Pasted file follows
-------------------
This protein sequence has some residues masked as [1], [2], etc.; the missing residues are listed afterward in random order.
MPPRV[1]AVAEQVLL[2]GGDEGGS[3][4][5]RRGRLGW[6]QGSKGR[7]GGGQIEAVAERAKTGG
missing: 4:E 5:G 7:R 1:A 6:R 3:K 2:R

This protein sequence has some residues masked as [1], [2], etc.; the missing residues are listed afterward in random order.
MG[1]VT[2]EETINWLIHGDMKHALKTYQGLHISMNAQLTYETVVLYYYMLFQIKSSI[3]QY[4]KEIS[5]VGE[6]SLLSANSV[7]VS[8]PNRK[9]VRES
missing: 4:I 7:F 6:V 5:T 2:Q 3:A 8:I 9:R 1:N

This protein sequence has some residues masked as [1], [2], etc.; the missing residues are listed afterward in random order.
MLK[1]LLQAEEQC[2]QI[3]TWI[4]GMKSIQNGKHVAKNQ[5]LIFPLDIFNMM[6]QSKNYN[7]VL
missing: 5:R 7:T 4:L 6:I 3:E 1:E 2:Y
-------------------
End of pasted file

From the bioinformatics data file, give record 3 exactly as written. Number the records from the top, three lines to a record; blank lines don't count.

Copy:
This protein sequence has some residues masked as [1], [2], etc.; the missing residues are listed afterward in random order.
MLK[1]LLQAEEQC[2]QI[3]TWI[4]GMKSIQNGKHVAKNQ[5]LIFPLDIFNMM[6]QSKNYN[7]VL
missing: 5:R 7:T 4:L 6:I 3:E 1:E 2:Y